A v W and Others No 1 (Fact Finding) (2016)
 EWFC 64
Fact finding hearing within care proceedings concerning two young children.
Both parents had troubled childhoods that involved physical and sexual abuse, severe breakdown of relationships with their own parents and families, emotional neglect, drug and alcohol abuse, criminal convictions, mental health difficulties, being placed in care as children, and in the case of the mother, being born addicted to heroin caused by her own mother’s chronic drug use. The mother’s first child, L, died very young from congenital cytomegalovirus.
The parties’ relationship, which commenced soon after L died, was characterised by domestic violence, drug and alcohol use and concerns for the mother’s mental health.
On the morning of the 25th April the father called 999 stating that MN had gone “really vague and weird and just literally white and limp”. An ambulance was called and MN was admitted to hospital where he was diagnosed as suffering from an acute subdural haemorrhage, and to have a chronic subdural haemorrhage, posterior rib fractures and fractures to the distal right and left femoral metaphases.
MK was placed with the paternal grandmother, and on discharge from hospital, MN was placed into foster care.
The court set out the legal principles to be applied in approaching the evidence in a fact-finding hearing as summarised by Baker J in Re IB and EB  EWHC 369 (Fam). Re C and B  1 FLR 611 applied in considering whether any orders made in respect of the children’s welfare were proportionate in the context of the case. Evaluation of all the options before the court having regard to the high degree of justification was required under Article 8 where placement orders were being sought, alongside consideration as to whether the lifelong welfare interests of the child under s.1 ACA 2002 required the court to dispense with the parents’ consent in making such any such orders.
The court heard oral evidence from four medical experts, five local authority witnesses, an ISW, the parties, numerous family members and friends and the Guardian. The extensive written documentation amounted to 10 lever arch files.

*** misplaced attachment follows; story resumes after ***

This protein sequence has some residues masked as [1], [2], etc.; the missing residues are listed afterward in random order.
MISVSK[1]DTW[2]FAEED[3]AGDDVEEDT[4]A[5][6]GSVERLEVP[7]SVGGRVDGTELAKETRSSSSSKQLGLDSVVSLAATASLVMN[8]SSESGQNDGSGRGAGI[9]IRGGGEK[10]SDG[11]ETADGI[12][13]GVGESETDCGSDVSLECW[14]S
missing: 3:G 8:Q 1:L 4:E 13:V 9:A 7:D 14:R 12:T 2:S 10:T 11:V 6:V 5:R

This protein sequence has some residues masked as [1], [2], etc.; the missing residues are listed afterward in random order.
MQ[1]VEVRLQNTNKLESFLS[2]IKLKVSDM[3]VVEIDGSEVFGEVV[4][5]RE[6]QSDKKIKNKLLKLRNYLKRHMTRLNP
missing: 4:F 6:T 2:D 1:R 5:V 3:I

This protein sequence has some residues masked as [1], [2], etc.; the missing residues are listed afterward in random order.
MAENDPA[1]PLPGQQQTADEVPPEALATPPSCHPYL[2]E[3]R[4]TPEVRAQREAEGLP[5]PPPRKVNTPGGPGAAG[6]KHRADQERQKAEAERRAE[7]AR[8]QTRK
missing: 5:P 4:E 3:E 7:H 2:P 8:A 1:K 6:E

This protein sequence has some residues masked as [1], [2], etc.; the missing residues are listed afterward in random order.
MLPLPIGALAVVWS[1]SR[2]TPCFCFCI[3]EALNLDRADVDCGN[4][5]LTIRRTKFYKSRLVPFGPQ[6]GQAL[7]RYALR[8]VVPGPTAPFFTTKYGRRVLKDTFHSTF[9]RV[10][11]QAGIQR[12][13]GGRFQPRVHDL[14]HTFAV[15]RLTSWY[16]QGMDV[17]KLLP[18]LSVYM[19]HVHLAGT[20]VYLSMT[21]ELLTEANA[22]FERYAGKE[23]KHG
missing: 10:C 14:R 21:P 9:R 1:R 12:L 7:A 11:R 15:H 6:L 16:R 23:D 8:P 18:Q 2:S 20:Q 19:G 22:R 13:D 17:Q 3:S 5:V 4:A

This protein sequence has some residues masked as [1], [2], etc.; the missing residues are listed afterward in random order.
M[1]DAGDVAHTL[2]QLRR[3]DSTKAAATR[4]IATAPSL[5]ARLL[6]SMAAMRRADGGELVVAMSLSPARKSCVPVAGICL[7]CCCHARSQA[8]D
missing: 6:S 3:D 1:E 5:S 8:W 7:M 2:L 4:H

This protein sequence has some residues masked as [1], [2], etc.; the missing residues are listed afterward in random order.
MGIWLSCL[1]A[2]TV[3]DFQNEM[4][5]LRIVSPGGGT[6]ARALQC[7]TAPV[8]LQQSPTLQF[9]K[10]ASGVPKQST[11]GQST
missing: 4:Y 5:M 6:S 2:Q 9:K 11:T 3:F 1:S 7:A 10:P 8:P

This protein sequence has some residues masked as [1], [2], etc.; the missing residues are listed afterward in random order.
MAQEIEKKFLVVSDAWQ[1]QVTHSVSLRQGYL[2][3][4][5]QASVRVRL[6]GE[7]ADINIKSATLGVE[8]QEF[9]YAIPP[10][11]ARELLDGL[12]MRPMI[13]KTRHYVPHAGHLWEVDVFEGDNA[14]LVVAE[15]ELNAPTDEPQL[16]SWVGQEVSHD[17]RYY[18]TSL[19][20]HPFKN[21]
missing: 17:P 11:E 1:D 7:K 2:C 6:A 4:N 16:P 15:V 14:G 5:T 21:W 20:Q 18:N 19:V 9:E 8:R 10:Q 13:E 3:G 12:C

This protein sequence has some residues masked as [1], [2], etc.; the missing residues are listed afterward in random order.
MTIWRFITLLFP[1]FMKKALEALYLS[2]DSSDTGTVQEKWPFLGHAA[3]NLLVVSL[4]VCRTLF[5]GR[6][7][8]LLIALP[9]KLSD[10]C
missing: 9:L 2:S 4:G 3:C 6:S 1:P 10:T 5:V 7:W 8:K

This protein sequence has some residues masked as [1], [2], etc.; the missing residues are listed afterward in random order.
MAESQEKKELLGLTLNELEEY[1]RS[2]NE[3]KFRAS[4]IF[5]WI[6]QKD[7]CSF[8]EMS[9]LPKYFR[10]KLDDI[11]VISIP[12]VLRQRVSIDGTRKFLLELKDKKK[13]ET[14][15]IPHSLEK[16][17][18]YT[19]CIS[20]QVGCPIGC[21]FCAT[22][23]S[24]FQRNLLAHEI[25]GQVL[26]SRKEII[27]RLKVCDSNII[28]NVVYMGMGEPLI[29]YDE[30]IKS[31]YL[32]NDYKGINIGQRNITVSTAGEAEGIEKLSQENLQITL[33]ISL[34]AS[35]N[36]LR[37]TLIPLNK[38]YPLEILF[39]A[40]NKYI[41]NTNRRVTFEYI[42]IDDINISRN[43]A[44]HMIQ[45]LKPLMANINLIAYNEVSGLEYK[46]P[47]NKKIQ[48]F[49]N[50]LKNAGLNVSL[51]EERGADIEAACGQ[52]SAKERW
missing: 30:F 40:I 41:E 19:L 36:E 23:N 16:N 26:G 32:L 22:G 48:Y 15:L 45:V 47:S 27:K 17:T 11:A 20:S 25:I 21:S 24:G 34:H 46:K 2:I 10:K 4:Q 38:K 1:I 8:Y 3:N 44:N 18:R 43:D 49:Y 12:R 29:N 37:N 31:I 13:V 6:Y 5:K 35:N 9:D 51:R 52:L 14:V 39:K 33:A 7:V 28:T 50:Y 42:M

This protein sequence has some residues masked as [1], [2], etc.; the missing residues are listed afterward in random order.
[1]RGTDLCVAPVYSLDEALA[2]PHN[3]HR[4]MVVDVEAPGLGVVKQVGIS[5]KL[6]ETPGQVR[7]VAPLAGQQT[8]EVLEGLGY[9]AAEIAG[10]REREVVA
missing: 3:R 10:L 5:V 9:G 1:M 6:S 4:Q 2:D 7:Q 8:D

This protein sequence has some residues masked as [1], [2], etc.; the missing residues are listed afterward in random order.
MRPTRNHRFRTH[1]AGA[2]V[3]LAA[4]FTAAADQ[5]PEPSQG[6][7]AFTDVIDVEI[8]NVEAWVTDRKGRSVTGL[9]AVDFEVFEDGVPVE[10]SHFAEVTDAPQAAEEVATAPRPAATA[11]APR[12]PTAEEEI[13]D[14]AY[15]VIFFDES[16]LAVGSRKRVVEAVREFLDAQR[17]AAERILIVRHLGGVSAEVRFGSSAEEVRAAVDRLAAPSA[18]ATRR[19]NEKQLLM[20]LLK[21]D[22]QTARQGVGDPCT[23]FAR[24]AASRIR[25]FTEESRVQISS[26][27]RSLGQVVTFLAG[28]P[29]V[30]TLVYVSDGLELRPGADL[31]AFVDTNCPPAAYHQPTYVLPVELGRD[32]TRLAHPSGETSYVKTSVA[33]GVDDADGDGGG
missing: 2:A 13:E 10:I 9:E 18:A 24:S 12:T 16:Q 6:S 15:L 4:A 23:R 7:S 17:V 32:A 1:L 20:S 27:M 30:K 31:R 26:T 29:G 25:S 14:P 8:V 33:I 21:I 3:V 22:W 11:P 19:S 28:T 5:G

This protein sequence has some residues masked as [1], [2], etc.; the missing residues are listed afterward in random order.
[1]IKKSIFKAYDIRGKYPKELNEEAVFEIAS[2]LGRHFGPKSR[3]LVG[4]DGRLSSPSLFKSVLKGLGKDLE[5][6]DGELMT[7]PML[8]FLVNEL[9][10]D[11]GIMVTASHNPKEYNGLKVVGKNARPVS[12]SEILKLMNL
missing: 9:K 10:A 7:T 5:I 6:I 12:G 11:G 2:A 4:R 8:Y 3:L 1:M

The experts were agreed that the injuries arose from at least two separate occasions. The acute subdural haemorrhage was likely to have been caused by a traumatic event immediately (within two hours) of the 999 telephone call and the retinal haemorrhages likely to have occurred at the same time. Considerable force would have been required to cause such injuries. The fractures most likely occurred between 29 March – 8 April, the court accepting the experts’ evidence that they were not caused at birth and/or on 25 April; again, considerable force would have been required to cause such injuries. The court accepted the experts’ evidence that there was no metabolic or genetic cause; and in the absence of any reported event, they were non-accidental.
In attempting to establish a time line of events and who had care for MN over the relevant time period the court sought to detail the movements of the parents and the numerous visitors to their house over that time. The court had great difficulty in establishing a clear picture due to the parents’ written and oral evidence (in particular that of the mother) being inconsistent, which created “layers of untruths and has made an already complex case much more difficult, due to the multiplicity of lies and untruths” . Furthermore, the court found that the parents (in particular the father) had sought to tamper with the witnesses’ evidence in their favour.
Having regard to the parties’ pattern of behaviour and the circumstances of the 24/25 April, the court found that it was more likely that MN was in the father’s care when he suffered the acute subdural and retinal haemorrhages, taking into account that fact that he had woken to feed MN that morning, had made the 999 call, had struggled to wake the mother, and the transcript of that call. In light of the impossibility of establishing a clear time line for the preceding weeks, the court was unable to exclude either parent from the pool of perpetrators in respect of the fractures. Furthermore, it found there had been a failure by both parents to protect the children who were at risk of future significant physical harm and neglect due to the parents’ daily drug use, the number of adults staying in the home and significant emotional harm caused by the volatile nature of the parents’ relationship and their neglectful behaviour towards the children.